It's a vastly complex machine for keeping its inhabitants alive and somewhat happy. Natural selection allows machines of such complexity to arise of their own accord, but in this case, since humans are involved, one might prefer to think that Melbourne was designed to the best of human ability to achieve its purpose.
However, this is misleading. Actually, Melbourne arose as the result of millions of individual agents acting, often in purely their own interest (with some exceptions), usually in the short term (again with exceptions).
Does this matter? Well, yes, because Melbourne is actually not a very efficient machine. Take cars, for example. Melbourne could transport its inhabitants very much more efficiently using various modes of public transport. Cars are what happen when a bunch of more-or-less selfish humans get together in the one place, but they are not in the collective best interest of those humans.
I think this is an important class of phenomena, and that mistaking this class for the result of intelligent design is a common error. Furthermore, it is and error that leads to wholly inappropriate attempts to fix the problems this class of thing causes.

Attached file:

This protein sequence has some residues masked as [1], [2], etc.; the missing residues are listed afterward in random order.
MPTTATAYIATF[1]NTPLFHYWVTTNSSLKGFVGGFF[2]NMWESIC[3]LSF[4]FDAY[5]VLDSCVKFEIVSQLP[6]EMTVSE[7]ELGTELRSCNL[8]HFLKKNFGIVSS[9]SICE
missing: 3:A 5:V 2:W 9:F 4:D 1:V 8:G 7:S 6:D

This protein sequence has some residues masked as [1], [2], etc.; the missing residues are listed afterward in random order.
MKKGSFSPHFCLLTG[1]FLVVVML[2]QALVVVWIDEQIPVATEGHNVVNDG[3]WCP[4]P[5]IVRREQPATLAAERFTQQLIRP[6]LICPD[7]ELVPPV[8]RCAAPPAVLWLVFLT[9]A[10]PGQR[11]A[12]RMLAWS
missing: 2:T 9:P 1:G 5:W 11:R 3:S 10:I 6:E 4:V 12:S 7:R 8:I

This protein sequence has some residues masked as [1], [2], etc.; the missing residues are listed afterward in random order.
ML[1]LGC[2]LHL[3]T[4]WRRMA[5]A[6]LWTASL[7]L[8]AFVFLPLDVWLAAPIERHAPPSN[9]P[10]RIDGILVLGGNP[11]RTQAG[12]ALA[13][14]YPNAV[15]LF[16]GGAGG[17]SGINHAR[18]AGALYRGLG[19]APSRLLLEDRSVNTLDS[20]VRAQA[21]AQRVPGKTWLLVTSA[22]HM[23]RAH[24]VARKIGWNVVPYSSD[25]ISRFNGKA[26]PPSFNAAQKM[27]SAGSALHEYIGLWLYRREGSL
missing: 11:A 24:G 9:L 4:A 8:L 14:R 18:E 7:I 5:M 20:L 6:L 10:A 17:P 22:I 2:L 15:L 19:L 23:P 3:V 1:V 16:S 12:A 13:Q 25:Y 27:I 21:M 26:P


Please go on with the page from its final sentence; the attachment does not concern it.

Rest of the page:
Take capitalism, another example. It seems to be a vast conspiracy to reduce us to consumer wage-slaves and despoil our environment for the benefit of, say, some power hungry cartel of shadowy capitalist overlords. If we could just expose this cartel, denounce it, destroy it, surely the world would be a better place. Except there isn't such a thing, there is just us, a bunch of individuals making individual choices.
Here's a third example: nature itself. Nature exists in an intricately beautiful and complex state of self-balance. The beauty of its parts distract us from observing that the whole is actually rather awful. Predators chasing prey, for example, is a wholly pointless phenomenon. Plants that go out of their way to be hard to eat. Parasites. Viruses. Nature is no more ideal than Melbourne. It would be possible to design something better.